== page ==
uScope HXII Inserting a Slide Into the uScopeHXII
uScope HXII

Information in this article applies to:

  • uScopeHXII (All Models)

Article ID: HXB2340 — Created: 26 Oct 2020 — Reviewed: 5 Dec 2020


The uScopeHXII accommodates slides that are:

  • 24.5mm – 26.35mm in Width
  • 72.0mm – 80.0mm in Length
  • 0.8mm – 1.5mm in Depth (thickness)

Do not use slides that are outside these specifications with the uScopeHXII. It is unlikely you will damage the uScope, but you will certainly damage the slide.

The following information should help you understand all the aspects of the uScopeHXII slide tray include how to insert slides and avoid problems.


The uScopeHXII slide tray is non-removable and is installed inside the unit. Only the label-end of the slide tray is visible outside the uScope.

Slide Tray Components

Slide TrayThis image shows the uScopeHXII slide tray. Slides are inserted label-last (so that the label is sticking out the front of the uScopeHXII). Several parts of the slide tray are necessary for successful scanning.

  • The springs hold the slide stationary while scanning.
  • The guides keep the edges of the slide from slipping off the top of the tray.
  • The edge supports provide a table on which the edges of the slide rest.
  • The slide retainers are angled in such a way that the far end of the slide is held down in the slide tray.

Slide Inserted Under Springs

Slide Fitting Under SpringsThis image shows a slide inserted into the slide tray under the slide springs. The springs are strong enough to hold the slide stationary but not so strong as to damage the slide or properly applied coverslip.

When inserting a slide into the uScopeHXII, the slide springs are not visible outside the unit. So, it is important to make sure that the slide fits under the springs. Failure to do so could cause the slide to fall into the interior of the uScope.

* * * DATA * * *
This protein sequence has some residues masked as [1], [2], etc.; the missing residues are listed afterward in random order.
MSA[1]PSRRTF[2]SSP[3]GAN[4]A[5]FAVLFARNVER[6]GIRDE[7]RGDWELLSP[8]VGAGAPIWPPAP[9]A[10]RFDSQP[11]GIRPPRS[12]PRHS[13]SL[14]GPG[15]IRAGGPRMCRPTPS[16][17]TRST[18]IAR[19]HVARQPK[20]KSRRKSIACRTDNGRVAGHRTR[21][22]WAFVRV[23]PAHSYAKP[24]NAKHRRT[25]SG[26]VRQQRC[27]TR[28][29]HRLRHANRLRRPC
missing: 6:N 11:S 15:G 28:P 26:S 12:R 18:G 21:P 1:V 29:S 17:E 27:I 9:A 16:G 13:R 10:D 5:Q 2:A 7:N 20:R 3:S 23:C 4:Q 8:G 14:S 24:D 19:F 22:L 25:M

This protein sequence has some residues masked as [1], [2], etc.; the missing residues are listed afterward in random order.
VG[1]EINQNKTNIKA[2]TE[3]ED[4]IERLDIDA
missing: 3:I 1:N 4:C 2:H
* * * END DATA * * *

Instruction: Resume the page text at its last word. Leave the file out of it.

After a few insertions, most users intuitively lift up on the label end of the slide while inserting it into the unit. This uses gravity to help guide the slide down the length of the slide tray between the edge guides.

The springs are bent up at the ends to allow them to smoothly ride over the edge of a coverslip when removing the slide.

Make sure that coverslips that extend to the edge of the slide have proper cement or adhesive under the edges. The slide springs are strong enough to crack unsupported edges of 0.17mm coverslips.

Slide Edge Gap

Guide and Edge GapAs shown, there is some wiggle room (or gap) between the edges of the slide and the guides. This gap is there to accommodate a wide variety of slide widths.

While we commonly refer to microscope slides as 1"×3" the reality is that there are 1" (25.4mm) wide slides, 25mm wide slides, 26mm wide slides, and a host of other "non-standard" widths.

The uScopeHXII accommodates slide widths ranging from 24.5mm up to 26.35mm. Wider slides do not fit between the edge guides. Narrower slides may fall off of one edge support or the other and become lodged in the uScope.

Slide Retention

Slide RetainerWhen you insert a slide into the uScopeHXII, it is important to push the slide in as far as possible. This ensures the far end of the slide is positioned under the slide retainer. The retainer is angled so that the end of the slide is forced down and does not bounce or lift up while scanning.

The retainer securely holds the far end of the slide down while the springs hold the label end of the slide down. The springs also prevent lateral and longitudinal movement of the slide while scanning.

Removing a Slide

Perhaps the easiest part of using the uScopeHXII is removing a slide. Simply grab the label end of the slide between your thumb and forefinger and pull straight out.

While removing a slide, there can be several reasons for the slide to catch or stick. Remember, if the slide went in and can come out.

  • Part of the coverslip may be caught on the edge of the slide spring. Carefully wiggle the slide back and forth to help the coverslip slide under the spring.
  • The slide may have excess adhesive on the edges that causes the slide to be close to the maximum tolerance for width or depth. Again, carefully wiggle the slide back and forth to help release the slide.


We hope this information helps you understand the complicated simplicity of the uScope slide tray and how to best use your slides with the uScopeHXII.

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